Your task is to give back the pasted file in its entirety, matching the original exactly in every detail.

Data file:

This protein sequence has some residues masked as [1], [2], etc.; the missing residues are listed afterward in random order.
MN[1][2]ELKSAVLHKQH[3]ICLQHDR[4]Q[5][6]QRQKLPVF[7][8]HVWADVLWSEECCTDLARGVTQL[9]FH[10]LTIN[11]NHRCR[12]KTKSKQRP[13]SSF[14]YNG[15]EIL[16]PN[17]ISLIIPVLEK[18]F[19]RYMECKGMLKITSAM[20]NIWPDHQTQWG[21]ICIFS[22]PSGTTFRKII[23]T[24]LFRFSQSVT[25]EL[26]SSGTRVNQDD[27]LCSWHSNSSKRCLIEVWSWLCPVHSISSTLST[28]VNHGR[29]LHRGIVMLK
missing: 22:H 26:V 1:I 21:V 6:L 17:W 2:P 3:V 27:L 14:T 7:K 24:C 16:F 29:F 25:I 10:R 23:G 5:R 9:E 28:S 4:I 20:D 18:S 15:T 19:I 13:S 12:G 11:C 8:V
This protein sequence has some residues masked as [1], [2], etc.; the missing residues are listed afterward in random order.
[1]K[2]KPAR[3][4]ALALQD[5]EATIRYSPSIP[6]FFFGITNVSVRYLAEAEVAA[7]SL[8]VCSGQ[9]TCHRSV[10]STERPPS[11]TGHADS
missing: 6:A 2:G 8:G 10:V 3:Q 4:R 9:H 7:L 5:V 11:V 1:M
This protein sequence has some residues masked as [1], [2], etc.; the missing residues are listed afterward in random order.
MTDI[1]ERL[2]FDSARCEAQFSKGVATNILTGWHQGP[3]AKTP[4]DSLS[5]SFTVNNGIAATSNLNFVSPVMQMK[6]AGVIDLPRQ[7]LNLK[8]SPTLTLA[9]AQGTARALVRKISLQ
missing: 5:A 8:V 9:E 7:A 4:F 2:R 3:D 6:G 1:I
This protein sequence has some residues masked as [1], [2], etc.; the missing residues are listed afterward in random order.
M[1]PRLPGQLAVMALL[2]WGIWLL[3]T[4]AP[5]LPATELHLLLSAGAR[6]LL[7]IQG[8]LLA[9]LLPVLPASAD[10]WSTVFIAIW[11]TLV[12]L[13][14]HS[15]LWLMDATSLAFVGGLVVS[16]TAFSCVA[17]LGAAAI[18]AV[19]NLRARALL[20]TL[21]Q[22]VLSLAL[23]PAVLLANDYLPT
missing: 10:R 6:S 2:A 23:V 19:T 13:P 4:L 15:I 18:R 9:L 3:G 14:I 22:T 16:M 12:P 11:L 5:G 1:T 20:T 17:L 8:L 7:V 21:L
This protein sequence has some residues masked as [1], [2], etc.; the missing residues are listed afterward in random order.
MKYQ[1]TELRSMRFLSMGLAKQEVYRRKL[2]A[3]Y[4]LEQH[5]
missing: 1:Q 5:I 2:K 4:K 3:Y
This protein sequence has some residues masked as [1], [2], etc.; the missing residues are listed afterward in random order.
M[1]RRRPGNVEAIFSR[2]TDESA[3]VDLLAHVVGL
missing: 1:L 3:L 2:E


This protein sequence has some residues masked as [1], [2], etc.; the missing residues are listed afterward in random order.
MN[1][2]ELKSAVLHKQH[3]ICLQHDR[4]Q[5][6]QRQKLPVF[7][8]HVWADVLWSEECCTDLARGVTQL[9]FH[10]LTIN[11]NHRCR[12]KTKSKQRP[13]SSF[14]YNG[15]EIL[16]PN[17]ISLIIPVLEK[18]F[19]RYMECKGMLKITSAM[20]NIWPDHQTQWG[21]ICIFS[22]PSGTTFRKII[23]T[24]LFRFSQSVT[25]EL[26]SSGTRVNQDD[27]LCSWHSNSSKRCLIEVWSWLCPVHSISSTLST[28]VNHGR[29]LHRGIVMLK
missing: 22:H 26:V 1:I 21:V 6:L 17:W 2:P 3:V 27:L 14:T 7:K 24:C 16:F 29:F 25:I 10:R 23:G 5:R 9:E 28:S 4:I 20:D 18:S 15:T 19:I 13:S 12:G 11:C 8:V
This protein sequence has some residues masked as [1], [2], etc.; the missing residues are listed afterward in random order.
[1]K[2]KPAR[3][4]ALALQD[5]EATIRYSPSIP[6]FFFGITNVSVRYLAEAEVAA[7]SL[8]VCSGQ[9]TCHRSV[10]STERPPS[11]TGHADS
missing: 6:A 2:G 8:G 10:V 3:Q 4:R 9:H 7:L 5:V 11:V 1:M
This protein sequence has some residues masked as [1], [2], etc.; the missing residues are listed afterward in random order.
MTDI[1]ERL[2]FDSARCEAQFSKGVATNILTGWHQGP[3]AKTP[4]DSLS[5]SFTVNNGIAATSNLNFVSPVMQMK[6]AGVIDLPRQ[7]LNLK[8]SPTLTLA[9]AQGTARALVRKISLQ
missing: 5:A 8:V 9:E 7:A 4:F 2:R 3:D 6:G 1:I
This protein sequence has some residues masked as [1], [2], etc.; the missing residues are listed afterward in random order.
M[1]PRLPGQLAVMALL[2]WGIWLL[3]T[4]AP[5]LPATELHLLLSAGAR[6]LL[7]IQG[8]LLA[9]LLPVLPASAD[10]WSTVFIAIW[11]TLV[12]L[13][14]HS[15]LWLMDATSLAFVGGLVVS[16]TAFSCVA[17]LGAAAI[18]AV[19]NLRARALL[20]TL[21]Q[22]VLSLAL[23]PAVLLANDYLPT
missing: 10:R 6:S 2:A 23:V 19:T 13:P 4:L 15:I 18:R 9:L 3:G 14:I 22:T 16:M 12:P 11:L 5:G 1:T 20:T 17:L 8:L 7:V 21:L
This protein sequence has some residues masked as [1], [2], etc.; the missing residues are listed afterward in random order.
MKYQ[1]TELRSMRFLSMGLAKQEVYRRKL[2]A[3]Y[4]LEQH[5]
missing: 1:Q 5:I 2:K 4:K 3:Y
This protein sequence has some residues masked as [1], [2], etc.; the missing residues are listed afterward in random order.
M[1]RRRPGNVEAIFSR[2]TDESA[3]VDLLAHVVGL
missing: 1:L 3:L 2:E